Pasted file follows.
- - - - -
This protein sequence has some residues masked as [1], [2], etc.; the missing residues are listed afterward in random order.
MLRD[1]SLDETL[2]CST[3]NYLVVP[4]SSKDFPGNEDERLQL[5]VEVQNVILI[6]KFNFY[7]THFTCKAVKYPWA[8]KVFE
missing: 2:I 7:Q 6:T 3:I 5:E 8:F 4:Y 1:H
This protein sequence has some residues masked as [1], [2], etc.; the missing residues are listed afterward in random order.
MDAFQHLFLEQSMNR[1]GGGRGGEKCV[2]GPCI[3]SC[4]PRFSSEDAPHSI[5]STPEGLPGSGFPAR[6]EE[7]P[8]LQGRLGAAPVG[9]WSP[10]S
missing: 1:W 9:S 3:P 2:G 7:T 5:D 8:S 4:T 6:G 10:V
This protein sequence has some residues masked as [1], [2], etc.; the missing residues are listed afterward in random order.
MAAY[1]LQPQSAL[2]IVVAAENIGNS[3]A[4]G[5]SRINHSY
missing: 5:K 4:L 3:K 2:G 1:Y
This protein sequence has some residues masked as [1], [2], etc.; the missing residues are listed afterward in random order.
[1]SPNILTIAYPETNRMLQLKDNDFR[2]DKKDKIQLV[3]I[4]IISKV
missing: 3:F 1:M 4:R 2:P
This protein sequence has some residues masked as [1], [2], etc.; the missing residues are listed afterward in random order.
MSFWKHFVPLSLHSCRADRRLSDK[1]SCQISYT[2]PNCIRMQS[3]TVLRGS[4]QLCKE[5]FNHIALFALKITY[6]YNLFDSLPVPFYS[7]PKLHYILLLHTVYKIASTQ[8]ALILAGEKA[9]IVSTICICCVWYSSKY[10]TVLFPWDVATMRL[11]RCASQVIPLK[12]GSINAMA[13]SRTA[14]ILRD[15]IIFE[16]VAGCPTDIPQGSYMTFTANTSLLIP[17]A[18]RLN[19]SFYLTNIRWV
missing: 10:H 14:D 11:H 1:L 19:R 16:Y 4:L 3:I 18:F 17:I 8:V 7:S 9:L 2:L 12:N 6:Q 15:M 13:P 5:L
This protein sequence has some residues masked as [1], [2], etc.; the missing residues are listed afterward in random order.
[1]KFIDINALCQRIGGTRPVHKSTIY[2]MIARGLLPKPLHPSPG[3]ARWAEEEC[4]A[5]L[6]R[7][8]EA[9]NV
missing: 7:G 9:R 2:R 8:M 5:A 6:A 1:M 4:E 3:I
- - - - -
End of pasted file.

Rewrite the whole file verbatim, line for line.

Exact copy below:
This protein sequence has some residues masked as [1], [2], etc.; the missing residues are listed afterward in random order.
MLRD[1]SLDETL[2]CST[3]NYLVVP[4]SSKDFPGNEDERLQL[5]VEVQNVILI[6]KFNFY[7]THFTCKAVKYPWA[8]KVFE
missing: 2:I 7:Q 6:T 3:I 5:E 8:F 4:Y 1:H
This protein sequence has some residues masked as [1], [2], etc.; the missing residues are listed afterward in random order.
MDAFQHLFLEQSMNR[1]GGGRGGEKCV[2]GPCI[3]SC[4]PRFSSEDAPHSI[5]STPEGLPGSGFPAR[6]EE[7]P[8]LQGRLGAAPVG[9]WSP[10]S
missing: 1:W 9:S 3:P 2:G 7:T 5:D 8:S 4:T 6:G 10:V
This protein sequence has some residues masked as [1], [2], etc.; the missing residues are listed afterward in random order.
MAAY[1]LQPQSAL[2]IVVAAENIGNS[3]A[4]G[5]SRINHSY
missing: 5:K 4:L 3:K 2:G 1:Y
This protein sequence has some residues masked as [1], [2], etc.; the missing residues are listed afterward in random order.
[1]SPNILTIAYPETNRMLQLKDNDFR[2]DKKDKIQLV[3]I[4]IISKV
missing: 3:F 1:M 4:R 2:P
This protein sequence has some residues masked as [1], [2], etc.; the missing residues are listed afterward in random order.
MSFWKHFVPLSLHSCRADRRLSDK[1]SCQISYT[2]PNCIRMQS[3]TVLRGS[4]QLCKE[5]FNHIALFALKITY[6]YNLFDSLPVPFYS[7]PKLHYILLLHTVYKIASTQ[8]ALILAGEKA[9]IVSTICICCVWYSSKY[10]TVLFPWDVATMRL[11]RCASQVIPLK[12]GSINAMA[13]SRTA[14]ILRD[15]IIFE[16]VAGCPTDIPQGSYMTFTANTSLLIP[17]A[18]RLN[19]SFYLTNIRWV
missing: 10:H 14:D 11:H 1:L 19:R 16:Y 4:L 3:I 18:F 17:I 8:V 7:S 9:L 2:L 12:N 6:Q 15:M 13:P 5:L
This protein sequence has some residues masked as [1], [2], etc.; the missing residues are listed afterward in random order.
[1]KFIDINALCQRIGGTRPVHKSTIY[2]MIARGLLPKPLHPSPG[3]ARWAEEEC[4]A[5]L[6]R[7][8]EA[9]NV
missing: 7:G 9:R 2:R 8:M 5:A 6:A 1:M 4:E 3:I